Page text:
You can’t blame people for not knowing what a Consumer Proposal is. When TV shows and movies want to show someone in ruin, they write bankruptcy into the script, so it’s what most people think of when they think about insolvency. Consumer Proposals are a lot less dramatic, and because life isn’t a movie, it’s often a better way of going through the insolvency process. To explain, here are the steps of going through the Consumer Proposal process.
#1 Talk to a Licensed Insolvency Trustee
In order to file a Consumer Proposal, your first step should be to contact a Licensed Insolvency Trustee. Formerly known as Bankruptcy Trustees, they are regulated professionals who assist with Consumer Proposals, bankruptcy, and credit counselling. They deal with creditors on your behalf, negotiating a Consumer Proposal, receiving and distributing your debt payments, and handling legal paperwork. The first thing they will do is assess whether you are eligible for a Consumer Proposal in Ontario. If you’re located in Toronto, Mississauga, Brampton, or Pickering, one Licensed Insolvency Trustee firm you can call is David Sklar & Associates with offices throughout the GTA and headquarters in North York.
#2 Disclose All Your Creditors and Assets
It’s important that a Licensed Insolvency Trustee has the full picture about your finances, including your assets. They will find the best solution for you, such as filing for a Consumer Proposal instead of a bankruptcy if you’re worried about losing property or equity in your home.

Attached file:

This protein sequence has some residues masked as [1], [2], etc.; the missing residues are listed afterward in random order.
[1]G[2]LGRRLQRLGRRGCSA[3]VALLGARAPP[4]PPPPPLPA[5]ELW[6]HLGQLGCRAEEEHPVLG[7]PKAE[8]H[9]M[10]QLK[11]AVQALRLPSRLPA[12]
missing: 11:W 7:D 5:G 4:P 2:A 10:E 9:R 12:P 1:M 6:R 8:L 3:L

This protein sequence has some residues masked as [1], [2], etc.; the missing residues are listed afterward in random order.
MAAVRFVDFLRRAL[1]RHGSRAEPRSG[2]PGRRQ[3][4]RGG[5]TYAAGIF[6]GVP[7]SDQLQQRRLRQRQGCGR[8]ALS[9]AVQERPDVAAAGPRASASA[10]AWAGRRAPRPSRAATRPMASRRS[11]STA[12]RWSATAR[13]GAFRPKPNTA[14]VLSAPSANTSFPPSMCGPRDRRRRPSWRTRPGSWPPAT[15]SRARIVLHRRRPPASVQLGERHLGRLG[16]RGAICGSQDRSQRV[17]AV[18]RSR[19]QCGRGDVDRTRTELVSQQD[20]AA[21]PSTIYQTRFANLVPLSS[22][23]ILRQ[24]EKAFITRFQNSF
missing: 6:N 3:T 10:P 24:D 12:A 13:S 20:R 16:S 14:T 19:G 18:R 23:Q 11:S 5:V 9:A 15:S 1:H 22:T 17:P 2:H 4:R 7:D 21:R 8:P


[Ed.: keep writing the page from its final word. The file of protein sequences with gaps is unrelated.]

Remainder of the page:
#3 Find a Monthly Payment You Can Afford
In a Consumer Proposal, you agree to pay a smaller amount than the debt that you’ve accumulated to each creditor. It’s based on a balance between what you can afford and how much you owe. You can wind up repaying significantly less than the debt you’ve accumulated. Some of the case histories from David Sklar & Associates reveal that many clients wind up paying less than half of their total unsecured debts in manageable monthly payments, such as one individual who accumulated over $50,000 after he had to close his business and found himself unable to find a suitable job. When credit card bills and unsecured bank loans became unmanageable, he filed for a Consumer Proposal lasting 60 months consisting of $315 monthly payments.
#4 The Creditors Vote
A Consumer Proposal is not automatically accepted, but the majority are. That’s because creditors know that in a bankruptcy, they may not get back any money at all, and many would prefer to recoup a fraction of the debt. Creditors’ votes are weighted by how much you owe them, so if you owed $10,000 in taxes to the Canada Revenue Agency, and $1,000 each to three different payday lenders, the CRA’s vote would count for more than all three, but all four would get back a portion of their loan.
#5 Making Your Payments
A Consumer Proposal can last up to 5 years, or 60 months. If you see an increase in your income, you are not obligated to increase your payments, but there are a few good reasons to do so. A Consumer Proposal disappears from your credit history 3 years after you have completed it. If you make a new agreement to increase your payments, you will be able to qualify for a bank loan or a mortgage sooner.
Talk to your Licensed Insolvency Trustee to find out about next steps for your proposal and the path to debt freedom. Debt can feel like it’s impossible to escape, but a Consumer Proposal can take an impossible sum and turn it into manageable monthly payments and stop interest payments.